Memorandum of Understanding Benefits Species and Ecosystems
By Michael French, Forester
In December of 2016, TACF renewed its Memorandum of Understanding (MOU) with the U.S. Department of the Interior’s Office of Surface Mining Reclamation and Enforcement (OSMRE). The singed memorandum promotes the reforestation of surface mines using scientifically developed techniques, known collectively as the Forestry Reclamation Approach (FRA), and promotes American chestnut reintroduction trials on surface mined lands across Appalachia. Since the first signing of the MOU in 2008, TACF’s work with OSMRE, the Appalachian Regional Reforestation Initiative (ARRI) and Green Forests Work (GFW) has assisted in the planting of more than two million trees, including tens of thousands of chestnuts, on nearly 3,000 acres of lands impacted by mining activities.
When mining concludes in an area, the soil is excessively compacted, and it is typically seeded with aggressive grasses and other vegetation that hinder native forest establishment. In areas where the landowner desires forest, ARRI and GFW apply the Forestry Reclamation Approach in order to control unwanted vegetation, loosen the compacted ground, and plant native tree and shrub species, which includes chestnuts where conditions are favorable. TACF is extremely proud of the success rate achieved though its partnership with OSMRE, ARRI, and GFW. In fact, these mined land reforestation projects have not only furthered our understanding of how and where to establish chestnuts on surface mines, but they may assist TACF efforts to improve the blight resistance in our population of backcross chestnuts. Several progeny tests were established in recent years on mined lands.
TACF’s support of mined land reforestation has furthered other restoration efforts as well, through the creation of mixed hardwood/American chestnut and other forest types that contain a chestnut component. Several of the projects undertaken in the spring of 2017 will benefit other species and ecosystems that have faced population declines, such as the shortleaf pine and red spruce. TACF is part of a multi-year grant that was awarded to the American Bird Conservancy and Appalachian Joint Venture by the USDA – Natural Resources Conservation Service to restore 1,000 acres of mined lands to mixed hardwood/American chestnut forest to benefit Golden-winged and Cerulean Warblers. Work is also being done to improve habitat in Pennsylvania for Allegheny woodrats, whose population declines have often been attributed, in part, to the loss of American chestnut from eastern forests.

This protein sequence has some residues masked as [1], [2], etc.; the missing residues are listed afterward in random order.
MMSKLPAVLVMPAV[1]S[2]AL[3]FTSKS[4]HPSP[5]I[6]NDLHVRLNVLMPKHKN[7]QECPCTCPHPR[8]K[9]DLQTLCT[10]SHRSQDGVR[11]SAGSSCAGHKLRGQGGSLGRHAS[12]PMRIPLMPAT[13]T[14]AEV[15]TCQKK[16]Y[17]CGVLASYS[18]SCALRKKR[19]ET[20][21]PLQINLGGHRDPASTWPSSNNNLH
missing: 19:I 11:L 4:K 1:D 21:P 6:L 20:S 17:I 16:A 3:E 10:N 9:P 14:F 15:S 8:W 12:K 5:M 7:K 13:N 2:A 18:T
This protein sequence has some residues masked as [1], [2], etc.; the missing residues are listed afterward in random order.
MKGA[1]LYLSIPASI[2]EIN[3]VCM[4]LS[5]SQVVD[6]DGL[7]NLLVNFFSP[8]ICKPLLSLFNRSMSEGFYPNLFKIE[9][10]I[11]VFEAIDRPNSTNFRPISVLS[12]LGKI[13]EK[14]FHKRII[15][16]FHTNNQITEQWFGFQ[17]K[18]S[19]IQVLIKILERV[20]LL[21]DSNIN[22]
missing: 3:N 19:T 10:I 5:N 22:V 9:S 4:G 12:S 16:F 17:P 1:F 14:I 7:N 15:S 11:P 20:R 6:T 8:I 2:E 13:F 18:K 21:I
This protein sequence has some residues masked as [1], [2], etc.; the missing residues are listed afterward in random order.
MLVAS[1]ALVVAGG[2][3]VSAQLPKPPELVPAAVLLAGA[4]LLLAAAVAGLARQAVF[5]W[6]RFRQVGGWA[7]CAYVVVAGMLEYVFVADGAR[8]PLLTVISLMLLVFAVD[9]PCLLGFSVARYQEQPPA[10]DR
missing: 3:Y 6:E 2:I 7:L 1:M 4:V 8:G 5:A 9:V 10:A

The Foundation is grateful to participate in efforts to improve forest habitat in Appalachia through the MOU with OSMRE. Eventually, these plantings will become diverse forests that will sequester carbon from the atmosphere, provide clean air and water, enhance habitat for wildlife, and provide numerous economic opportunities. Many of the projects also included volunteer plantings that helped educate land owners and the public about the need for better reforestation of mined lands. In 2017, more than 2,000 volunteers and professionals assisted with these reforestation efforts.
TACF would like to thank its members, donors, and partners for their continued support of this important work. The Foundation would also like to acknowledge the support of the Office of Surface Mining Reclamation and Enforcement, the Natural Resources Conservation Service, the US Forest Service, the Appalachian Regional Reforestation Initiative, Green Forests Work, the Norfolk Southern Foundation, the Richard King Mellon Foundation, numerous state and federal agencies, universities and colleges, and the countless volunteers who worked tirelessly to make these plantings a success. For more information, about surface mine reforestation, please visit the ARRI and GFW websites at: http://arri.osmre.gov/ and http://greenforestswork.org/.